Zydeco Playboys – Just Do It
Self-Release – 2021
13 tracks; 54.21 minutes
When you see Zydeco you think of Louisiana, but this one comes from “downsouth Germany”, courtesy of a long-standing five piece led by “Mr Zydeco” Oliver E Kraus (lead vocals, accordion and keys) who is joined by Richard Schwarz (drums, rubboard), Volker Klenner (guitar), Thomas Küsters (bass) and Christoph Dreyfuss-Wilde (rubboard, percussion); everyone helps out on backing vocals and Volker sings lead on the only cover as well as contributing one instrumental tune. The remaining material is all written by Oliver and includes some straight-up Zydeco tunes as well as other catchy material aimed at the feet. Oliver and Richard are original members of the band and the current line-up has been going since 2005; guitarist Volker studied with Ronnie Earl and made an album some years ago with Ronnie’s Broadcasters, including Bruce Katz.
We start with “Mr Zydeco’s Dance”, the accordion supported by handclaps, whistling and backing vocals, the rest of the band entering on the second verse as Oliver prescribes zydeco as the cure for what ails you! The accordion again leads on the intensely catchy “Whatta Kind Of Money Do You Like” in which Oliver reckons that he can tell what sort of person you are by the money in your purse, be it earned, lent or stolen. The pace drops for “Wanderlust”, a song about the urge to travel away from home with Volker playing some country-infused licks before the cajun-flavored “C’est Tout Y A!” which is almost an instrumental with a few minimal lyrics in French; the insistent percussion and accordion lead to a guitar-led section in which Volker sounds uncannily like Dickey Betts of the Allmans jamming with a Cajun band. Volker then takes over lead vocals for a good version of Chuck Berry’s “You Never Can Tell” with plenty of accordion fills. Of course, the song namechecks New Orleans and Chuck gave the song the sub-title “C’est La Vie”, so it’s a perfect fit for a zydeco band!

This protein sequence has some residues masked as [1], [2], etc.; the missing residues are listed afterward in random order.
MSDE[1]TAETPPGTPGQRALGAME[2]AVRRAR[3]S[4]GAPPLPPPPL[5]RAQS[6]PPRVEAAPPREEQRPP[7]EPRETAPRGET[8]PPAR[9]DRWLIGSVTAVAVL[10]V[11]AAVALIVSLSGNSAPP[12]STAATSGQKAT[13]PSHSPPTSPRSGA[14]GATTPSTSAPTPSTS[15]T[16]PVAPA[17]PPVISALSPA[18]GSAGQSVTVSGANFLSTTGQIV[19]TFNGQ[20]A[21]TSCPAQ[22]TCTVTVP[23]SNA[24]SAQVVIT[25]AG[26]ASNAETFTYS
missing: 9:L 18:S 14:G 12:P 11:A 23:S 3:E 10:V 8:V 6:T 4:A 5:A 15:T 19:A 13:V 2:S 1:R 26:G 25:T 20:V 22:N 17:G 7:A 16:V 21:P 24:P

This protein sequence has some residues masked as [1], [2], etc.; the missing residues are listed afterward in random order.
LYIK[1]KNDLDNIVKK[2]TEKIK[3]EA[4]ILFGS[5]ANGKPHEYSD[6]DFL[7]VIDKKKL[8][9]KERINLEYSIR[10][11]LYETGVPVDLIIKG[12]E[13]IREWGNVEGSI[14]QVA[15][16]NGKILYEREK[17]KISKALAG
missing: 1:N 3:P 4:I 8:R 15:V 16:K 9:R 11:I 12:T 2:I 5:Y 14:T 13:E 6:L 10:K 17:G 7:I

Having dabbled in French, Oliver then tries his hand at some Spanish in “Lleno De Vida” which has something of an island feel, especially with lyrics like “lying in a hammock – man – with a cold drink” but we are soon back in zydeco territory with the tale of a “Backyard Lady” who sounds like a real handful: “she’s a hot-blooded devil, and she burning me out”. We finally make it to Germany with the instrumental “Choucroute A La Allemande” before “Gros Coup” which mixes French and English and sounds pretty authentic with lyrical references to the bayou, as well as another lyrical solo from Volker. Plenty of bayou sound effects open “The Gator Groove” which buzzes along for over five minutes, making it the longest cut on the album.
The title track is a short and sweet invitation to ‘do your own thing’, played to a frenetic rhythm section overlaid with rocking guitar and accordion. There is time for one more foray into Spanish with “Una Cerveza Y Dos Copas De Vino” which this time blends polka rhythms with zydeco in celebration of the demon drink. Volker’s closing instrumental tune “Last Island” is something of a departure, a stately guitar instrumental though the accordion takes the central solo.
Confession: zydeco is not my favorite type of music but this is a thoroughly enjoyable album.